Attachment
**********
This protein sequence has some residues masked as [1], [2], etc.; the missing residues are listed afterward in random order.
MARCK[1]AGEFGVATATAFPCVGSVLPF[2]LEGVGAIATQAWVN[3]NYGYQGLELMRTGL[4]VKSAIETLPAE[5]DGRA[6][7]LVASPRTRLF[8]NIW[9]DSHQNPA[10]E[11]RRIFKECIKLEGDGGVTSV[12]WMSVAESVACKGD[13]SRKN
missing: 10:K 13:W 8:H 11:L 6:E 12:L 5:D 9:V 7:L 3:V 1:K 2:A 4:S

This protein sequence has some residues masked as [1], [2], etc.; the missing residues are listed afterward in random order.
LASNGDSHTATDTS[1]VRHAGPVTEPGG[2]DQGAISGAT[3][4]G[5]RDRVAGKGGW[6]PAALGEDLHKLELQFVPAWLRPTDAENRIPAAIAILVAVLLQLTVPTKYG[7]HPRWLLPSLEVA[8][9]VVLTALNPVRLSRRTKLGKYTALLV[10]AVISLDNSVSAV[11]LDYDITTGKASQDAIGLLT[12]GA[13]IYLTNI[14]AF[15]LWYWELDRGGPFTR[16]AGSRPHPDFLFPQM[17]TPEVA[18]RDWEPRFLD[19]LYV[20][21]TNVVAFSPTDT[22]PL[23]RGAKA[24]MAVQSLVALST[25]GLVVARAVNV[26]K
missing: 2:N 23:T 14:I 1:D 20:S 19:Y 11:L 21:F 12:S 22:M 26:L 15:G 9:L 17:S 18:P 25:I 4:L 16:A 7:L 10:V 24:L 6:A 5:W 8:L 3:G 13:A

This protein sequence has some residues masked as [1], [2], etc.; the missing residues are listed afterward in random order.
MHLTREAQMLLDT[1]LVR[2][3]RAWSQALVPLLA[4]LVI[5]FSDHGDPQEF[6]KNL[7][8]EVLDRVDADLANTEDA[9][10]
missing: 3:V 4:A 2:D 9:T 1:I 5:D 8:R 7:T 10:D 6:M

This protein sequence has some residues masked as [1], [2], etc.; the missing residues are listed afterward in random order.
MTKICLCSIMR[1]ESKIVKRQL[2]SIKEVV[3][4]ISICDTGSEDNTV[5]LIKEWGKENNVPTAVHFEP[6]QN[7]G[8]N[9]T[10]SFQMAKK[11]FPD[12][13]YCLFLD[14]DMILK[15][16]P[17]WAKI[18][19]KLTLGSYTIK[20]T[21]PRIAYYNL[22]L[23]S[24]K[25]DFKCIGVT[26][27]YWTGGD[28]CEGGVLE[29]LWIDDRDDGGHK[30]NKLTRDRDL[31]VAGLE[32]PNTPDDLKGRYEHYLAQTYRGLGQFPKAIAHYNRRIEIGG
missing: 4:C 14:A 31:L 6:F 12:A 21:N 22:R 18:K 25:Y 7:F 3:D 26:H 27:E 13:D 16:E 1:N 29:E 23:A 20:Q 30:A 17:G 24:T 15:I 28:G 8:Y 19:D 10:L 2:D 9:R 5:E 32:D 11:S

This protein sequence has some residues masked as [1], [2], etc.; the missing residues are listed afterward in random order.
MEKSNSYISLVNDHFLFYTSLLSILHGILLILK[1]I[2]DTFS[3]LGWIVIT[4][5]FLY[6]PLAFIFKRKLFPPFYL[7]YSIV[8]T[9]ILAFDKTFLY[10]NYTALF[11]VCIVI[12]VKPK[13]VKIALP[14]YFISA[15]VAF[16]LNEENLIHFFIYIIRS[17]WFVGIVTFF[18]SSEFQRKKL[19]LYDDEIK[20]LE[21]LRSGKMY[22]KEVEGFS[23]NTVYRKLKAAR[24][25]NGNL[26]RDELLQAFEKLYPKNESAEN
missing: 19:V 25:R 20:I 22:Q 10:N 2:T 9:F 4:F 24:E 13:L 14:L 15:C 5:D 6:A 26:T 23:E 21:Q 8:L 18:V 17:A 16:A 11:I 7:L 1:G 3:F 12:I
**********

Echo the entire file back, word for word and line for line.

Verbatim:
This protein sequence has some residues masked as [1], [2], etc.; the missing residues are listed afterward in random order.
MARCK[1]AGEFGVATATAFPCVGSVLPF[2]LEGVGAIATQAWVN[3]NYGYQGLELMRTGL[4]VKSAIETLPAE[5]DGRA[6][7]LVASPRTRLF[8]NIW[9]DSHQNPA[10]E[11]RRIFKECIKLEGDGGVTSV[12]WMSVAESVACKGD[13]SRKN
missing: 10:K 13:W 8:H 11:L 6:E 12:L 5:D 9:V 7:L 3:V 1:K 2:A 4:S

This protein sequence has some residues masked as [1], [2], etc.; the missing residues are listed afterward in random order.
LASNGDSHTATDTS[1]VRHAGPVTEPGG[2]DQGAISGAT[3][4]G[5]RDRVAGKGGW[6]PAALGEDLHKLELQFVPAWLRPTDAENRIPAAIAILVAVLLQLTVPTKYG[7]HPRWLLPSLEVA[8][9]VVLTALNPVRLSRRTKLGKYTALLV[10]AVISLDNSVSAV[11]LDYDITTGKASQDAIGLLT[12]GA[13]IYLTNI[14]AF[15]LWYWELDRGGPFTR[16]AGSRPHPDFLFPQM[17]TPEVA[18]RDWEPRFLD[19]LYV[20][21]TNVVAFSPTDT[22]PL[23]RGAKA[24]MAVQSLVALST[25]GLVVARAVNV[26]K
missing: 2:N 23:T 14:I 1:D 20:S 19:Y 11:L 21:F 12:S 22:M 26:L 15:G 9:L 17:S 18:P 25:I 4:L 16:A 7:L 10:V 24:L 6:A 5:W 8:L 3:G 13:A

This protein sequence has some residues masked as [1], [2], etc.; the missing residues are listed afterward in random order.
MHLTREAQMLLDT[1]LVR[2][3]RAWSQALVPLLA[4]LVI[5]FSDHGDPQEF[6]KNL[7][8]EVLDRVDADLANTEDA[9][10]
missing: 3:V 4:A 2:D 9:T 1:I 5:D 8:R 7:T 10:D 6:M

This protein sequence has some residues masked as [1], [2], etc.; the missing residues are listed afterward in random order.
MTKICLCSIMR[1]ESKIVKRQL[2]SIKEVV[3][4]ISICDTGSEDNTV[5]LIKEWGKENNVPTAVHFEP[6]QN[7]G[8]N[9]T[10]SFQMAKK[11]FPD[12][13]YCLFLD[14]DMILK[15][16]P[17]WAKI[18][19]KLTLGSYTIK[20]T[21]PRIAYYNL[22]L[23]S[24]K[25]DFKCIGVT[26][27]YWTGGD[28]CEGGVLE[29]LWIDDRDDGGHK[30]NKLTRDRDL[31]VAGLE[32]PNTPDDLKGRYEHYLAQTYRGLGQFPKAIAHYNRRIEIGG
missing: 4:C 14:A 31:L 6:F 12:A 21:N 22:R 18:K 25:Y 7:F 3:D 26:H 27:E 13:D 16:E 1:N 29:E 23:A 20:Q 30:A 17:G 24:T 15:I 28:G 8:Y 19:D 10:L 2:D 9:R 5:E 32:D 11:S

This protein sequence has some residues masked as [1], [2], etc.; the missing residues are listed afterward in random order.
MEKSNSYISLVNDHFLFYTSLLSILHGILLILK[1]I[2]DTFS[3]LGWIVIT[4][5]FLY[6]PLAFIFKRKLFPPFYL[7]YSIV[8]T[9]ILAFDKTFLY[10]NYTALF[11]VCIVI[12]VKPK[13]VKIALP[14]YFISA[15]VAF[16]LNEENLIHFFIYIIRS[17]WFVGIVTFF[18]SSEFQRKKL[19]LYDDEIK[20]LE[21]LRSGKMY[22]KEVEGFS[23]NTVYRKLKAAR[24][25]NGNL[26]RDELLQAFEKLYPKNESAEN
missing: 19:V 25:R 20:I 22:Q 10:N 2:T 9:F 4:F 24:E 13:L 14:L 15:C 5:D 6:A 26:T 23:E 21:Q 8:L 18:V 17:A 16:A 11:I 7:L 1:G 3:F 12:I